Police move against attempt to expand legislature encampment
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Hey there, time traveller!
This article was published 03/10/2022 (250 days ago), so information in it may no longer be current.
MORE than 50 city police and provincial peace officers gathered outside the Manitoba legislature Monday, and some anti-government protesters who had been occupying the grounds in front of the main entrance were arrested.
Witnesses said a confrontation began when police prevented the delivery of wooden poles to erect what would have been a third teepee at the encampment.
Demonstrators have been occupying the site for months in front of the north entrance to the building. They claim not to recognize any elected government nor the provincial law that prohibits tents or encampments on the legislature grounds for security reasons.
On Monday afternoon, dozens of police vehicles lined Broadway and the driveway entrance to the Manitoba Legislative Building as some of the protesters yelled “shame” at the officers.
Encampment supporter Phil McLellan said he saw officers violently arrest some of the members of its so-called “law lodge.” McLellan said he recorded video of some protesters thrown to the ground, but wasn’t able to share it with reporters because his phone battery died.
Media covering question period, and others inside the legislature, were prevented from leaving the front doors of the building during and after the confrontation.
The teepee poles are sacred objects being given to the clan mother Si Pih Ko (also known as Trina Francois), who has made her home in front of the legislature to educate officials on what is her sovereign right as an individual not bound by treaties or legislation, McLellan said.
In recent days, conservation officers who have been providing added security at the legislature prevented firewood and food from being delivered, too, he said.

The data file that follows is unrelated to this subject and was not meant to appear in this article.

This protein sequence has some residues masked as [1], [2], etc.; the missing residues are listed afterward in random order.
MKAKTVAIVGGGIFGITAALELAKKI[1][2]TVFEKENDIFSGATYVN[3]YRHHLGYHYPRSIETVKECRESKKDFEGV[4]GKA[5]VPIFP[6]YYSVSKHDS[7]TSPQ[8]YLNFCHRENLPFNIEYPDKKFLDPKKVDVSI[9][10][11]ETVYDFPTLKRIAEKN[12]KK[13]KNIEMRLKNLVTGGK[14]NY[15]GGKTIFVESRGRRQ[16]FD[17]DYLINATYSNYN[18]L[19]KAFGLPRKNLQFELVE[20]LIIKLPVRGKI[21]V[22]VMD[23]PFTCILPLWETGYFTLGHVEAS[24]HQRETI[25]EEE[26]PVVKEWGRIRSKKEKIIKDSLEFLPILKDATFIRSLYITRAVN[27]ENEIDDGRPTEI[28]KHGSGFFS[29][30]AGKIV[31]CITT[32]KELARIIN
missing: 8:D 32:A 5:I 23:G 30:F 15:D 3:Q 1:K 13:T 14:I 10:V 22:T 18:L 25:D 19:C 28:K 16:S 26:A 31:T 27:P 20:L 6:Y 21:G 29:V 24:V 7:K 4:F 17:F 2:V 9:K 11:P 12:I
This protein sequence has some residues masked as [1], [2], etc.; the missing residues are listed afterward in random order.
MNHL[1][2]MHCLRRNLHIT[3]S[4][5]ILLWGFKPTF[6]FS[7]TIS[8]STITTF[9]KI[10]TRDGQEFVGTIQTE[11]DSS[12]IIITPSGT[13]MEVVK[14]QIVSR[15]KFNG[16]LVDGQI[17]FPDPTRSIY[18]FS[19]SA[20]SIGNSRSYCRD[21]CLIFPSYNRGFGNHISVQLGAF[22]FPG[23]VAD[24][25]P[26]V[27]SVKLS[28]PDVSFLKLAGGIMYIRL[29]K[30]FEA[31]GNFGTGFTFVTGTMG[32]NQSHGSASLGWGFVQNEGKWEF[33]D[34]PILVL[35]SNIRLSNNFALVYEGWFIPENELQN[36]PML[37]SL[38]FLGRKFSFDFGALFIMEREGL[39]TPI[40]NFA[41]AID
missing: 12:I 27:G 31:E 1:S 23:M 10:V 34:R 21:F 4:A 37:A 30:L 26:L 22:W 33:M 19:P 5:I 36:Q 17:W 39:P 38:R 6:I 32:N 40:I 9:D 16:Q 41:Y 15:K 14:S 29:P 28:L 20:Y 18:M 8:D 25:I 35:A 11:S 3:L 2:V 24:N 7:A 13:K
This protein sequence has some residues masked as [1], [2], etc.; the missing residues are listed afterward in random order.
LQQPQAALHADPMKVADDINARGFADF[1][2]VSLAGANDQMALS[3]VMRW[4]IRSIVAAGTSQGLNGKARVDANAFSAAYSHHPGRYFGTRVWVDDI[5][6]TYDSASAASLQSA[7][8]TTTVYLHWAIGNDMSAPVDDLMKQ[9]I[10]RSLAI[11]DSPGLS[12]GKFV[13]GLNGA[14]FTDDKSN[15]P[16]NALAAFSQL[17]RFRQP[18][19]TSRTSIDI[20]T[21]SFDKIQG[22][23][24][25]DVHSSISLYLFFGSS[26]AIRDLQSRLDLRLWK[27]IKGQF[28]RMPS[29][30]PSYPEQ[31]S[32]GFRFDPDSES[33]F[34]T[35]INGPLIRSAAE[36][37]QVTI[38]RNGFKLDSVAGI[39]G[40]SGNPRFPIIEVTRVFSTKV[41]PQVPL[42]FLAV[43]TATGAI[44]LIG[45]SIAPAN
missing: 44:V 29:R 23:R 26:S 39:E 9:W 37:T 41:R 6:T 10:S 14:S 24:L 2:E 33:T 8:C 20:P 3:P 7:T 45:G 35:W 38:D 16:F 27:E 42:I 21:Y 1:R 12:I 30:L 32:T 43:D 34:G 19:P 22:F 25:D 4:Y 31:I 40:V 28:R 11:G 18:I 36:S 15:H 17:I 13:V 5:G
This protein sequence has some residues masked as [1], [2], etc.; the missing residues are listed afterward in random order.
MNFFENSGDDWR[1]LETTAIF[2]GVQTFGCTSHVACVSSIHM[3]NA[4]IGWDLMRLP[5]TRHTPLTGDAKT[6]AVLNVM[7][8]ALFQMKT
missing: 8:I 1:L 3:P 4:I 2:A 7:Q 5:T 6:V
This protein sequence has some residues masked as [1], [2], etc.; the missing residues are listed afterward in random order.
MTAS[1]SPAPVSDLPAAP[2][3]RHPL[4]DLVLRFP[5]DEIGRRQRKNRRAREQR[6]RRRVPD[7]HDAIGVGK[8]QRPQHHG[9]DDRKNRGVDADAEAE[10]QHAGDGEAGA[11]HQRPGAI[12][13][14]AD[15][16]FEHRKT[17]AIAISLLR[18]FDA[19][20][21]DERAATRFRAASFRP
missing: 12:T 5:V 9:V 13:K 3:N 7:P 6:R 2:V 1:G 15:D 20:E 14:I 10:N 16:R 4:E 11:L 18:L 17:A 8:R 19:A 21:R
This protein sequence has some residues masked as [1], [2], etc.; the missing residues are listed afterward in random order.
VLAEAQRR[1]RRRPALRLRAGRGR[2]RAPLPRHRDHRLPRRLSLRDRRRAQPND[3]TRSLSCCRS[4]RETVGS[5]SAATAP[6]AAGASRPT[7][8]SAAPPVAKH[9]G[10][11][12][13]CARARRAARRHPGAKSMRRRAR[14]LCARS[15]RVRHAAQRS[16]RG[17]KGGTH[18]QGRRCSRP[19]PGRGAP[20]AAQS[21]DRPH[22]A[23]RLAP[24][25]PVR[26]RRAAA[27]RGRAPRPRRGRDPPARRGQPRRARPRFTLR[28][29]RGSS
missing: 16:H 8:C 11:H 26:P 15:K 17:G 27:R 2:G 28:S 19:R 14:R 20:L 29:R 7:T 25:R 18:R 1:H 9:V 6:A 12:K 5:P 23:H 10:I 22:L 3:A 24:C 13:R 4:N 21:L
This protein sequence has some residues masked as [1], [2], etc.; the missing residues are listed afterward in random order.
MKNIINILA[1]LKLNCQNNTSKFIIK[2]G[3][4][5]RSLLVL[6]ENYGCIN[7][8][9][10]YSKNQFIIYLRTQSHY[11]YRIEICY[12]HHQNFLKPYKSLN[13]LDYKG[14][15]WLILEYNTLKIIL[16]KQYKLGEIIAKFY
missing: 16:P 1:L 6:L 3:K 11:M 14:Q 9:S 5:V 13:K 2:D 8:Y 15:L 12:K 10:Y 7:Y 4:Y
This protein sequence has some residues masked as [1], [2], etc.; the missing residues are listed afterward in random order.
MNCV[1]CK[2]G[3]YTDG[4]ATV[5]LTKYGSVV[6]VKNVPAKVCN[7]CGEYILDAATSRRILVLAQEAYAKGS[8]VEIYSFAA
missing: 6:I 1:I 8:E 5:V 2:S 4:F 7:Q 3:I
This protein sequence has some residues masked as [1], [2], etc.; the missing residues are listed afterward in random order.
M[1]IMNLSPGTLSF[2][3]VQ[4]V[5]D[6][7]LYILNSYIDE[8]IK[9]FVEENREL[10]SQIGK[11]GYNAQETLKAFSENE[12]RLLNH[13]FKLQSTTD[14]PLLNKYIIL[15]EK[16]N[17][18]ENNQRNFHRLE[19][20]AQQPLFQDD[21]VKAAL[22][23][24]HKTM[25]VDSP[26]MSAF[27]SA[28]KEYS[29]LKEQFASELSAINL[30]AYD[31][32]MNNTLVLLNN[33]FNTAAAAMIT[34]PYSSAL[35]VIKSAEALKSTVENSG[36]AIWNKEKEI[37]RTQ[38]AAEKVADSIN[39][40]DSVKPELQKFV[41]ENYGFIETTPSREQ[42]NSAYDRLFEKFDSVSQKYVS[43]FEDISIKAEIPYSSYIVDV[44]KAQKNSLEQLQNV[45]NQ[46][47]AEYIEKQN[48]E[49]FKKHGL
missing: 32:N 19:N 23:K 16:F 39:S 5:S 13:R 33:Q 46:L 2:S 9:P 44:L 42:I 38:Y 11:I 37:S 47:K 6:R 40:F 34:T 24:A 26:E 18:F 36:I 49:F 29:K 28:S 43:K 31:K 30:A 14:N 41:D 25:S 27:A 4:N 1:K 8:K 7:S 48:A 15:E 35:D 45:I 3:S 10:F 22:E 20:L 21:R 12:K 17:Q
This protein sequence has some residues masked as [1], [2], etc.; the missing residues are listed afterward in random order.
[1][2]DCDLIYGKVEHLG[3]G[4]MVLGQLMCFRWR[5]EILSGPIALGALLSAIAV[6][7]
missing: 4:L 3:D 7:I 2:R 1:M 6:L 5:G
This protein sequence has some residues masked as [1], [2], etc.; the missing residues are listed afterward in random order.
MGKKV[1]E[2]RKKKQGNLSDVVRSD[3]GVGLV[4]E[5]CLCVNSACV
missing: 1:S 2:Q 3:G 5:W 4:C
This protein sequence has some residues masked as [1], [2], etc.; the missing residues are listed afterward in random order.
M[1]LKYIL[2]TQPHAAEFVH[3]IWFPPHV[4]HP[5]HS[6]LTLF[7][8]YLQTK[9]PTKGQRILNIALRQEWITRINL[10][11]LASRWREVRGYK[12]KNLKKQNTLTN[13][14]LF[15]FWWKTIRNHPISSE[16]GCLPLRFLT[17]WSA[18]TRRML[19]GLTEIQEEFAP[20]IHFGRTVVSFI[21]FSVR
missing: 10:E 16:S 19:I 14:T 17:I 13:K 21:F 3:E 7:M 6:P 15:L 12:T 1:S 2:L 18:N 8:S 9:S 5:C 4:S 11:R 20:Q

“They were cutting off the necessities of life. This is her home. She literally lives here,” McLellan said of the woman who made headlines singing in Cree an angry protest version of O Canada during Pope Francis’ visit to Canada in July.
On Monday, her plaintive cry rang out on Memorial Boulevard as she carried one of the teepee poles away from the legislative grounds.
A sheriff’s department van carrying boisterous demonstrators left the legislature grounds in the afternoon, while dozens of city police, sheriff, Manitoba conservation and legislative protective services officers remained behind.
The Winnipeg Police Service provided no details about why they were called to the legislature, other than “to assist provincial authorities.”
A statement from Justice Minister Kelvin Goertzen said the police action was in response to growing security concerns over the past several weeks.
“These include verbal assaults and threats to staff, visitors and tourists to the building,” he said. “During this time, security services have observed individuals in possession of weapons, body armour and military-style clothing.
“Public safety concerns prompted some arrests over the past few weeks.”
In August, an eviction notice were issued to the encampment started by organizers of the so-called “freedom convoy” that blocked Memorial Boulevard for most of February.
One was also issued at the time to the encampment on the east side of the legislature. On Monday, there was little visible activity at that collection of tents set up more than a year ago, following the discovery of potential unmarked graves at former residential school sites.
After an incident over the weekend, encampment occupants publicized a rally that was to be held Monday afternoon, the justice minister said.
Bill 18 (Legislative Security Amendment Act) has been in place since June 1 and prohibits erecting or occupying any tents, shelters or encampments on the grounds of the legislature.
It also bars anyone from depositing items, such as generators, portable toilets, firewood or trailers in the legislative precinct that would support people staying in the precinct for an extended period. Those who break the law are subject to a maximum $5,000 fine.
— with files from Maggie Macintosh
After 20 years of reporting on the growing diversity of people calling Manitoba home, Carol moved to the legislature bureau in early 2020.